2018 Monster Energy Supercross Predictions Revisited | Scoring the Handicapper
Angels fear to tread when it comes to making season predictions in a sport such as Supercross, where injuries are an unfortunately large part of the sport.Regardless, fortune favors the bold, and I went for it before Anaheim 1. Let’s take a look at my 2018 Monster Energy Supercross Preview back in December, and how they matched up with the actual results.
Tier 1 Prediction: Musquin. Roczen. Tomac. Result: 2 for 3.
All three riders suffered injuries that kept them out of at least one 2018 Monster Energy Supercross Championship Series round.Marvin Musquin and Eli Tomac recovered from their injuries and rode well enough to finish in the top three. Ken Roczen’s season-ending arm injury wrecked my perfect Tier 1 prediction, and he was in the top three when he got hurt.Grade: B+
Tier 2 Prediction: Anderson. Baggett. Seely. Result: 1 for 3.
Jason Anderson moved up to take Roczen’s spot in Tier 1, along with the 2018 Supercross title—impressive. Blake Baggett rode inconsistently throughout the year, finishing outside of the top six in 10 of 17 rounds. However, five third-place finishes put him at the top of Tier 2 (4th through 6th).Cole Seely was running strong, with top six finishes in six of seven rounds, but an injury ended that run. Out of nowhere, Justin Brayton jumped into Tier 2—I didn’t even have him in the top 14. Brayton scored a win at Daytona—the oldest rider to win a Supercross Main Event. Great job, Brayton.Grade: C
With the exception of the injured Josh Grant, who had Tier 3 (7th-10th) rides in five of six rounds, I nailed this one pretty well. Cooper Webb got injured and Broc Tickle suspended for PEDs, but they still managed to hang onto the top 10.Realistically, had Webb and Tickle not been out, they still would have had a tough time breaking into Tier 2. Dean Wilson started the year with an injury at A1, yet came back to lead the way in Tier 3, earning a podium along the way.Grade: A-
Not much went right for me in Tier 4 (11th-14th). Justin Barcia did far better than almost anyone could have predicted. However, a mid-season injury dropped him from a possible Tier 1 finish—his average finish was an impressive 5.7—to the bottom of Tier 3, which means I still missed it.Bloss missed the first three rounds and really didn’t get going until round 9, and he was still only nine points and one position out of Tier 4. Peick far exceeded my expectations, moving up to Tier 2 via eight top-six finishes. Justin Bogle started the year injured, had two bad rounds, and then returned to the disabled list.Taking those four spots were inconsistent Malcolm Stewart (a fill-in rider for Autotrader/JGR/Suzuki Factory Racing’s Bogle), consistent Vince Friese (great year from Smartop/Bullfrog Spas team), struggling Chad Reed, and Tyler Bowers (late Monster Energy Kawasaki fill-in rider for Grant).Grade: D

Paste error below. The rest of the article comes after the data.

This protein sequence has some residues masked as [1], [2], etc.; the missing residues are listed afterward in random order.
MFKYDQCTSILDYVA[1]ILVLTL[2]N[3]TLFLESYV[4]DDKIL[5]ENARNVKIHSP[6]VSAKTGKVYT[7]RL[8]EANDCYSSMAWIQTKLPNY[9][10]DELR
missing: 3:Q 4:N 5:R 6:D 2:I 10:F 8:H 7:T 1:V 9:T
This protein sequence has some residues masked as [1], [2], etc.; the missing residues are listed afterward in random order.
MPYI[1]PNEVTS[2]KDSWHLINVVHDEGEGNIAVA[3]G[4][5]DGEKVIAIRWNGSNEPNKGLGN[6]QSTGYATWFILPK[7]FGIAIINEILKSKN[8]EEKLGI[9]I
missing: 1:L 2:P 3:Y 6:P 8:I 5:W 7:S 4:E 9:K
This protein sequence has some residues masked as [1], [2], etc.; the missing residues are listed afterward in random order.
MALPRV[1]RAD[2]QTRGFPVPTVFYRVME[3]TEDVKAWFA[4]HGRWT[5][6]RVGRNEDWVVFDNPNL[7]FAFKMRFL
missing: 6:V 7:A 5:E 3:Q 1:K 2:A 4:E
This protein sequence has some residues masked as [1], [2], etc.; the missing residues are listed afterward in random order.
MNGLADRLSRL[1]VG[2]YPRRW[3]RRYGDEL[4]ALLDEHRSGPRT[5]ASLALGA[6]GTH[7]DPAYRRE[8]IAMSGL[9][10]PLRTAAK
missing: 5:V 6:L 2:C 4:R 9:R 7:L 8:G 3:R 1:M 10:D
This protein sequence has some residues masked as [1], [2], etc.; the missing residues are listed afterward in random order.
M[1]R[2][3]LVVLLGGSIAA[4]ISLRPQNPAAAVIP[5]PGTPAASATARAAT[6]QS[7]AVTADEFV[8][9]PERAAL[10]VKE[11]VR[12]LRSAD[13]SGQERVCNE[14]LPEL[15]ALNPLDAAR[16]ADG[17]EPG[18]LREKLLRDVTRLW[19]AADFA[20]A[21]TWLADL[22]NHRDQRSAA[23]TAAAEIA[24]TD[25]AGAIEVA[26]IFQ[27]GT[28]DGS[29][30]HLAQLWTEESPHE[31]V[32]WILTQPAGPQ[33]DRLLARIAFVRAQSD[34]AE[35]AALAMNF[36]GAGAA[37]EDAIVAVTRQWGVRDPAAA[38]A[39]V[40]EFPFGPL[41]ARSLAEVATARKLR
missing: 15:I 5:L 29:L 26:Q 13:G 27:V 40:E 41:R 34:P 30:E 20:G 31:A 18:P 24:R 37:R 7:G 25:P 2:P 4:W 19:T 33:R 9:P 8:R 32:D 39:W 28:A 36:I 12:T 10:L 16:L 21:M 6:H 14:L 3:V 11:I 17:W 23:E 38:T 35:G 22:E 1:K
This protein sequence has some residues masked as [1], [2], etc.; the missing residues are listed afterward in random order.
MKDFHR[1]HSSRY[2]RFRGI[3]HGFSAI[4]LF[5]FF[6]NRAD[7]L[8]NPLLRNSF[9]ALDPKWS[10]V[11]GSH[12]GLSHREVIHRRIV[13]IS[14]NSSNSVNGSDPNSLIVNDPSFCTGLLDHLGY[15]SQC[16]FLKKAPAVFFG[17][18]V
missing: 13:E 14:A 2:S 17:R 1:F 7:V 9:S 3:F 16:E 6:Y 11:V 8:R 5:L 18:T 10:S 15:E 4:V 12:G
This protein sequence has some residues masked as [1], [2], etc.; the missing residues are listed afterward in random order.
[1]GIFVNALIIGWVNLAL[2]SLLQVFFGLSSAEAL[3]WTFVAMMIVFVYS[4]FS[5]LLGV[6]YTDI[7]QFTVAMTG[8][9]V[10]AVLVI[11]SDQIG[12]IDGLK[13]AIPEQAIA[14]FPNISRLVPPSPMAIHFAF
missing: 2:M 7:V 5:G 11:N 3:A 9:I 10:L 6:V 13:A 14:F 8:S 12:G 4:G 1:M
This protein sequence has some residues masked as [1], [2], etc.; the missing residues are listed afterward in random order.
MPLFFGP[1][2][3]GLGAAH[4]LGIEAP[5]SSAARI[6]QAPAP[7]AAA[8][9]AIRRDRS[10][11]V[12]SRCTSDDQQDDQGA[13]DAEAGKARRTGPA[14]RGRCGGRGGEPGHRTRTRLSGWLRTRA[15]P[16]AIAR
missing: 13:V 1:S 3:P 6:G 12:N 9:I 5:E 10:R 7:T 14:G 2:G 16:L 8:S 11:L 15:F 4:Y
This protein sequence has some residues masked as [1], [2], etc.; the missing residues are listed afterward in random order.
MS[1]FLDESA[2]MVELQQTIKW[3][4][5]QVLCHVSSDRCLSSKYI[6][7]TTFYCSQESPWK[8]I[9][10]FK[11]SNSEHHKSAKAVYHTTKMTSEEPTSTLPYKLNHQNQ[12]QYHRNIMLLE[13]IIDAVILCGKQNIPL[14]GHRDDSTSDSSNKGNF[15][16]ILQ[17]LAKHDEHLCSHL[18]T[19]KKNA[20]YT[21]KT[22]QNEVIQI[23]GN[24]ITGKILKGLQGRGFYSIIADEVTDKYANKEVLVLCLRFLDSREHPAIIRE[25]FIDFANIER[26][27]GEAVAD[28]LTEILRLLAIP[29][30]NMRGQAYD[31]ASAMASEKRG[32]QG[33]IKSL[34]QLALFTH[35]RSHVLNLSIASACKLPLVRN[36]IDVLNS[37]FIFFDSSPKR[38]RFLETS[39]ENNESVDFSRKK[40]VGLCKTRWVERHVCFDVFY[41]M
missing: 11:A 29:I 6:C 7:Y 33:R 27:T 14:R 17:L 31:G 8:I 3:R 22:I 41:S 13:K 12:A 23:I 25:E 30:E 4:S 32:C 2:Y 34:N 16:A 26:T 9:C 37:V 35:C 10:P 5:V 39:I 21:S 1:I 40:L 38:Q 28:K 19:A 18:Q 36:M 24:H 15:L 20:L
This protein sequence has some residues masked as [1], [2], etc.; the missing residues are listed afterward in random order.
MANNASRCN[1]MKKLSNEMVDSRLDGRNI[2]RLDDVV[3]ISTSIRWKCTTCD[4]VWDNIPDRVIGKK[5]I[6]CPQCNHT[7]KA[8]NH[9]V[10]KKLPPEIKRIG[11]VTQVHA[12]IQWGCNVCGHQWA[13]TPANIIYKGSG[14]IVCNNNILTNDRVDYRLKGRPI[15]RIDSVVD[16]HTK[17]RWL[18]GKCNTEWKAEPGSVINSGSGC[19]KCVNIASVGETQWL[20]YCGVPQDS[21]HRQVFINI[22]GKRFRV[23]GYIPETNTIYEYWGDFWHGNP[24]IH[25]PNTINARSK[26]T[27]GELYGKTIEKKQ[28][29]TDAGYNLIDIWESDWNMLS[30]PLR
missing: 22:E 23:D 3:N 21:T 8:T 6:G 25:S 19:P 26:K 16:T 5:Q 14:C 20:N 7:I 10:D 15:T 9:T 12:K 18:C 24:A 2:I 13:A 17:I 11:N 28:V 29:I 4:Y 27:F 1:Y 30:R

Overall 2018 Supercross Predictions: 6 for 14.
Injuries are a fact of life in Supercross, and it definitely makes it hard to make season-long predictions. In my favor, I’ll point to my top 10. I got seven of them correct, with the other three riders—Roczen, Seely, and Grant—missing out due to season-ending injuries before the halfway point. I definitely underestimated Brayton and Peick, and I would have missed out on Barcia had he not missed seven rounds with an injury.Grade: C+
2018 Monster Energy AMA Supercross Final Standings
Hello everyone and welcome once again to Ultimate Motorcycling’s weekly Podcast—Motos and Friends.
My name is Arthur Coldwells.
This week’s Podcast is brought to you by Yamaha motorcycles. Discover how the YZF-R7 provides the perfect balance of rider comfort and true supersport performance by checking it out at YamahaMotorsports.com, or see it for yourself at your local dealer.
This week’s episode features Senior Editor Nic de Sena’s impressions of the beautiful new Harley-Davidson Low Rider ST that is loosely based around the original FXRT Sport Glide from the 1980s. Hailing from The Golden State, these cult-status performance machines became known as West Coast style, with sportier suspension, increased horsepower, and niceties including creature comforts such as a tidy fairing and sporty luggage.
In past episodes you might have heard us mention my best friend, Daniel Schoenewald, and in the second segment I chat with him about some of the really special machines in his 170 or so—and growing—motorcycle collection. He’s always said to me that he doesn’t consider himself the owner, merely the curator of the motorcycles for the next generation.
Yet Daniel is not just a collector, but I can attest a really skilled rider. His bikes are not trailer queens, they’re ridden, and they’re ridden pretty hard. Actually, we have had many, many memorable rides on pretty much all of the machines in the collection at one time or another.
From all of us here at Ultimate Motorcycling, we hope you enjoy this episode!